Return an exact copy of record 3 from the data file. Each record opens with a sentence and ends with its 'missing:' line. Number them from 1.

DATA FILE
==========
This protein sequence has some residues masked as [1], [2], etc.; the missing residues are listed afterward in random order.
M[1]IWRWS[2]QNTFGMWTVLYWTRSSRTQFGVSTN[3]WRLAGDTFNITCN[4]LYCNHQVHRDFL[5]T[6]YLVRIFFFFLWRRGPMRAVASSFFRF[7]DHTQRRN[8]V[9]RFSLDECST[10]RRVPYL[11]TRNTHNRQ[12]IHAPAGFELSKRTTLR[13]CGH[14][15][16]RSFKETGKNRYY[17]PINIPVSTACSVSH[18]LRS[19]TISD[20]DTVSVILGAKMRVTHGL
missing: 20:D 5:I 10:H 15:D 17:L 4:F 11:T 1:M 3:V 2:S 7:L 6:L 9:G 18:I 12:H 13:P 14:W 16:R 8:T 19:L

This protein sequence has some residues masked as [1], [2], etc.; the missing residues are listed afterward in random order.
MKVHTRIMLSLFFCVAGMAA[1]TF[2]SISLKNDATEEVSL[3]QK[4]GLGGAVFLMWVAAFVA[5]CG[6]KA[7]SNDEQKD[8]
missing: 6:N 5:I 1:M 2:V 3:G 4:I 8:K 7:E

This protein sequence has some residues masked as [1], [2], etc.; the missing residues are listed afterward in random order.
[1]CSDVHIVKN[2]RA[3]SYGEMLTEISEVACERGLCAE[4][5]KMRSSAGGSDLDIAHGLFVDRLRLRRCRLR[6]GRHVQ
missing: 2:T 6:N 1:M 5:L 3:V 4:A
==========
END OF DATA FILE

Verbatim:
This protein sequence has some residues masked as [1], [2], etc.; the missing residues are listed afterward in random order.
[1]CSDVHIVKN[2]RA[3]SYGEMLTEISEVACERGLCAE[4][5]KMRSSAGGSDLDIAHGLFVDRLRLRRCRLR[6]GRHVQ
missing: 2:T 6:N 1:M 5:L 3:V 4:A